43506 (View in ClassFinder)

Credit Hours:

3 Credit Hours

Instructor:

Mari Ann Graham

Independent study refers to a type of learning contract in which a registered student and/or professor have the responsibility for defining, organizing and evaluating a special project of limited scope (limited in content and in the time designated for its completion). independent study provides an opportunity for students to receive one-to-one instruction and guidance, while pursuing a subject of special interest. This work is completed independently under the professor's personal direction.

Schedule Details

Location Time Day(s)
GRSW 500C - 03 History/Phil of Social Work - - W - - - - 1920 - 2145 FBH 211

Days of Week:

- - W - - - -

Time of Day:

1920 - 2145

Location:

FBH 211

Course Registration Number:

40191 (View in ClassFinder)

Credit Hours:

Instructor:

Mari Ann Graham

This course provides a foundation for the graduate social work and includes some texts that will be used across the curriculum. Special emphasis is placed on understanding the history, legacies, philosophy and values of social welfare and social work. This course provides students the opportunity to explore the historical development of the ethics, purposes, and sanctions characteristic of professional social work practice.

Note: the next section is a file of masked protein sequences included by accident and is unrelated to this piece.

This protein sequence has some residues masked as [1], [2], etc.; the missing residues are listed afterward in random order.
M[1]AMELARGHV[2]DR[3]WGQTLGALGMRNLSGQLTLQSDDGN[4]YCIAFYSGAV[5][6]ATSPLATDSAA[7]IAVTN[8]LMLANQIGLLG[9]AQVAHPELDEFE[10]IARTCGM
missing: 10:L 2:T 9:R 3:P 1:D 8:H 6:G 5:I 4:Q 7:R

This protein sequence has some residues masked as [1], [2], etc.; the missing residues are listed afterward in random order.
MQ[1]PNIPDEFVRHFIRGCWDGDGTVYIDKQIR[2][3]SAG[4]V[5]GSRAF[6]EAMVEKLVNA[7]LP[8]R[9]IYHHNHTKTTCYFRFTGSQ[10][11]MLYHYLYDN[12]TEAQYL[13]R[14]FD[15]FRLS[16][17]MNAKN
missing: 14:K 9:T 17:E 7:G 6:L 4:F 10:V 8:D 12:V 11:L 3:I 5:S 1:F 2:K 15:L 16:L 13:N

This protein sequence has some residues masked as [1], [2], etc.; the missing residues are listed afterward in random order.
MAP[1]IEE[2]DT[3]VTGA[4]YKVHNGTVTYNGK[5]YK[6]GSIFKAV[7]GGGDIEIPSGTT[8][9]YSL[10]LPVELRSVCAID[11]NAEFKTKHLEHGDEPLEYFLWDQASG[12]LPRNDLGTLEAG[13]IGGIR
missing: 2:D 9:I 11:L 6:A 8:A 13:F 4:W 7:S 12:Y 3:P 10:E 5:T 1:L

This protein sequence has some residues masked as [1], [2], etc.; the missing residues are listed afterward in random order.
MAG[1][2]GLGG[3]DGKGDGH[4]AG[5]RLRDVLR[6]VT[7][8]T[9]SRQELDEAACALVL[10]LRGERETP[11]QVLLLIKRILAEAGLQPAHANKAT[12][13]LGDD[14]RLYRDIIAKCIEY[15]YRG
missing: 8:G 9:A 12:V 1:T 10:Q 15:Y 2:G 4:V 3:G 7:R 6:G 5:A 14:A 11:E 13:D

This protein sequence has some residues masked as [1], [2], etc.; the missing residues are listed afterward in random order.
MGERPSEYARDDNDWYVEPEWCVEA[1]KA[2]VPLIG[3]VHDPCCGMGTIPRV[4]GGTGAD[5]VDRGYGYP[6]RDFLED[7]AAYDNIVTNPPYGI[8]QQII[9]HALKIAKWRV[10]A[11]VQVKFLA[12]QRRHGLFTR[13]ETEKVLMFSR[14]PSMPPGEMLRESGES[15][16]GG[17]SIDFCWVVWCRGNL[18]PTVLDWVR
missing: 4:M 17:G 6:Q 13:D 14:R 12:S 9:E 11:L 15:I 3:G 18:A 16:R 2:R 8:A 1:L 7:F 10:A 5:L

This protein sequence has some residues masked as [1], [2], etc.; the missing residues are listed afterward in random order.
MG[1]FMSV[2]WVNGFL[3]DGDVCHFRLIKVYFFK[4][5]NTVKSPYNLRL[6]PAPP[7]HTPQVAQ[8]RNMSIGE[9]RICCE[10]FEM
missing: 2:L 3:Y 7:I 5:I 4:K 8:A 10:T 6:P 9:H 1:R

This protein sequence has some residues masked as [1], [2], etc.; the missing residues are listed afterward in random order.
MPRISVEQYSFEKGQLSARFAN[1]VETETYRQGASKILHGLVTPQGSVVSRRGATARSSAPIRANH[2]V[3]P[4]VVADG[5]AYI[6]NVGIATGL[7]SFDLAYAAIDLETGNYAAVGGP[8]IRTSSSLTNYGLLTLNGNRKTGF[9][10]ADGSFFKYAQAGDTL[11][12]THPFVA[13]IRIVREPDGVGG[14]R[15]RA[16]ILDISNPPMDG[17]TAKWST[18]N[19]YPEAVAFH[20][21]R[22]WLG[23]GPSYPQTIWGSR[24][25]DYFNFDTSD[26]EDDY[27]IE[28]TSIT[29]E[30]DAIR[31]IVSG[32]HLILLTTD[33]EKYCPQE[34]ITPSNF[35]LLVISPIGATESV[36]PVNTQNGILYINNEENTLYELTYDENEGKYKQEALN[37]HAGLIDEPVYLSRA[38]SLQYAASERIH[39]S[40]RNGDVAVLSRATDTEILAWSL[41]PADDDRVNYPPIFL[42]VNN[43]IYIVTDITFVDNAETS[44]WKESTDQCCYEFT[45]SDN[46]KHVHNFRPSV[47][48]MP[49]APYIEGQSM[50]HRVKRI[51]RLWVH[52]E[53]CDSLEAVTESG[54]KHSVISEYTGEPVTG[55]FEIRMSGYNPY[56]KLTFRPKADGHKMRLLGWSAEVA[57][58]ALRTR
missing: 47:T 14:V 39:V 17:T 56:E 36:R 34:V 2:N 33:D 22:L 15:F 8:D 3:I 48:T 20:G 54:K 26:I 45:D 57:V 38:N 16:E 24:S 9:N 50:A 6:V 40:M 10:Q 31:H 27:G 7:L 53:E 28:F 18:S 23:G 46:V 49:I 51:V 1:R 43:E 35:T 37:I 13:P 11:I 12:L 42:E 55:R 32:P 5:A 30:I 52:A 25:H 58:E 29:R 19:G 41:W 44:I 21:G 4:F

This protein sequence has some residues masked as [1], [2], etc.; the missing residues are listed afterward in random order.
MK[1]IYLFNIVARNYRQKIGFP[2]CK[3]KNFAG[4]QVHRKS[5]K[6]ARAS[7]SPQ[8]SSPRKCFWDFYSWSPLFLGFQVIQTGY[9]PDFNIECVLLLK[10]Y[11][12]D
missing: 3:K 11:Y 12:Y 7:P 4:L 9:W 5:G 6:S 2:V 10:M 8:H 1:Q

Schedule Details

Location Time Day(s)
GRSW 501 - 02 Theory/Pract of Social Work I - T - - - - - 1920 - 2145 SCB 329

Days of Week:

- T - - - - -

Time of Day:

1920 - 2145

Location:

SCB 329

Course Registration Number:

40192 (View in ClassFinder)

Credit Hours:

Instructor:

Mari Ann Graham

This course provides the first year MSW student with the knowledge and skills needed for generalist social work practice. Students develop communication and interviewing skills, which are used in work with client systems of all sizes. It is taken concurrently with a field placement, which serves as a practice lab for applying theory and skills learned in the classroom. This first course in a year long sequence (students are expected to stay in the same section both semesters) focuses on understanding the generalist and integrative models of practice, social work values and ethics, the strengths perspective, empowerment principles and basic principles of ethical reasoning. Student self- awareness and self-assessment are especially important since they facilitate the development of an authentic style of practice.

Schedule Details

Location Time Day(s)
GRSW 682 - 01 Applied Research Seminar - - - R - - - 1920 - 2145 SCB 104

Days of Week:

- - - R - - -

Time of Day:

1920 - 2145

Location:

SCB 104

Course Registration Number:

40476 (View in ClassFinder)

Credit Hours:

3 Credit Hours

Instructor:

Mari Ann Graham